Anyone who has tasted their coffee is not surprised that they prefer anything else — even tea.
There can be no doubt that Englishmen cannot have been diluting their blood for two centuries with impunity. The eighteenth-century physique could cope with even six cups of tea at a sitting without depleting the vital forces. Dr. Johnson used to drink tea by the gallon, — though no doubt the acridity of his temper was the result of the habit, — and yet remained virile.
But the twentieth-century physique — unless, like G. K. C., it drinks beer, or, like G. B. S., it drinks nothing but water — cannot look at the world with courage and pugnacity when its eyes are tea-ry.
There is something pathetic in watching the English and Anglophile Americans rally round the teapot, in Nice, Florence, or Rome. They have staggered through the day somehow, thinking of buttered scones and muffins, and at half-past four, evincing a pale reflection of jollity, like the twilight of an English November day, they pull up their chairs, fix their gaze on the pourer, and wait in palpitating silence for the first cup. The aroma, like that of wet straw, ascends to their nostrils and awakens sentimental memories of drenched English lawns, the Strand and Piccadilly, Crosse and Blackwell’s, and Eno’s Fruit Salts. The scalding of the steaming water in their œsophagi titillates their vertebræ and makes them almost loquacious. They very nearly chatter. At least they become quite chatty.
Up and down the street and around the corner are French or Italian shops where one can have just as good tea and much better cake for half the price; but one must listen to happy people prattling French or Italian. But these very seldom drink tea. A craze for an execrable drink called café expressé or caffè espresso has swept over Europe during the past few years. It is concocted by forcing live steam through ground coffee, is sweetened with from two to six lumps of sugar, and is drunk out of a little cup. Some add cognac or anisette. All drink it with anchovy sandwiches or little cakes of almond paste or marchpane. It has made the Germans recover from the war, the French the only nation in Europe free from unemployment, the Italians Fascists. What it will do to America, if it ever arrives on our shores, is a nice speculation. I cannot like it — perhaps because the Europeans drink South American coffee and burn it in the roasting and then, like as not, mix it with ground chicory or dried figs; but it has a kick like that of a Kentucky mule and makes one ready to do and dare — for about half an hour. After that, if one’s digestion can withstand it, it is time for another. As caffè latte, it is mixed with milk, which makes it, if anything, worse. At best, courage is required to drink it. And yet the Latin peoples appear able to drink it at all hours, from breakfast to midnight, perhaps because it is a trifle less deadly than their vins ordinaires, which nowadays taste like acetic acid flavored with tin.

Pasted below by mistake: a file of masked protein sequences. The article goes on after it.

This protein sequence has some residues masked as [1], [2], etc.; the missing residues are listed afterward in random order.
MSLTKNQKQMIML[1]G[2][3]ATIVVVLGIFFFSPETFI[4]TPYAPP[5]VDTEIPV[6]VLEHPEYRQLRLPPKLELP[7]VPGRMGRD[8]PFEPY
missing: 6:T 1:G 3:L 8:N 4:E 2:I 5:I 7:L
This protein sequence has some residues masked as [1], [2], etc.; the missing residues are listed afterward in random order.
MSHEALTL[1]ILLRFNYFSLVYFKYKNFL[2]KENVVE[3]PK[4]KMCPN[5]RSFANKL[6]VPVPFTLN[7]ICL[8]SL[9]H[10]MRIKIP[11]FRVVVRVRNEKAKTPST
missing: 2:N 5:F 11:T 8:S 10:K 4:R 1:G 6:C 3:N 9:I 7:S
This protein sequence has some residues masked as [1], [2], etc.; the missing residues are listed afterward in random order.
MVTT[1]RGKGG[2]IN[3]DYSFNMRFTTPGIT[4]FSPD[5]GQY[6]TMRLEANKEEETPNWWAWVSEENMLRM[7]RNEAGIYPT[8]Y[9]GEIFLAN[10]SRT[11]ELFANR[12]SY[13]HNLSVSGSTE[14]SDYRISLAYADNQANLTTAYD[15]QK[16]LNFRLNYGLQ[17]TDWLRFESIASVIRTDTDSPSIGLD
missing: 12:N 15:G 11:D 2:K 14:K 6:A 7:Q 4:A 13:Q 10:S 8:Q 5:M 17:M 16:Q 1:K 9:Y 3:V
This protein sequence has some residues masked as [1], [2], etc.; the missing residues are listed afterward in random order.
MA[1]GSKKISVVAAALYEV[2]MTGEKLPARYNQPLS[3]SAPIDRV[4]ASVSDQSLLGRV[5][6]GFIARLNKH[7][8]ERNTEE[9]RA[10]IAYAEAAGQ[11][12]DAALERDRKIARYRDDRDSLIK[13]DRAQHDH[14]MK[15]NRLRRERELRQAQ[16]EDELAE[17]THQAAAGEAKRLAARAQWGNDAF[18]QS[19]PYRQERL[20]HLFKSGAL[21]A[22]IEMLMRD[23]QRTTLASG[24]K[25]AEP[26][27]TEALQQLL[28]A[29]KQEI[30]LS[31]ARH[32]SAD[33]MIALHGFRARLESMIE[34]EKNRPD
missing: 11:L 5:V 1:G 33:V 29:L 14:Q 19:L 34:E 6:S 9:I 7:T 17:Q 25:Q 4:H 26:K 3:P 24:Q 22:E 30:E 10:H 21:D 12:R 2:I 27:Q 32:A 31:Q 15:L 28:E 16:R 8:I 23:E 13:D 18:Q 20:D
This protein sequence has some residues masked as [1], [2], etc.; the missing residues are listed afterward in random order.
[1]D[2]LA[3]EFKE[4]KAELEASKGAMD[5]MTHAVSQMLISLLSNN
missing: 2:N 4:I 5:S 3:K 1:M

A Florentine tradeswoman said the other day: ‘We like the Americans because they laugh. We laugh a great deal, too. The English, they don’t laugh.’ I had never thought of this, and yet I am not surprised. One can laugh on coffee, even caffè espresso; but on tea? ‘It is a question to be asked.’
But I am afraid that nothing I can say will wean the Englishman from his teapot. I have a vision of the day when England (dear old England, for I really love her), who has been declining and falling so long that her declining and falling appear to have become chronic — when England shall have at last really declined and fallen. And I see her last inhabitant and his wife sitting on the ruins of the Tower of London, viewing the remains; but they will view them over the edge of a teacup, from which the fumes, as of wet straw, will ascend to their nostrils, and one may be sure that even in that dim day they will conduct themselves with decorum. The last Englishman’s last wife’s last words will be: ‘My dear, can I pour you another cup?’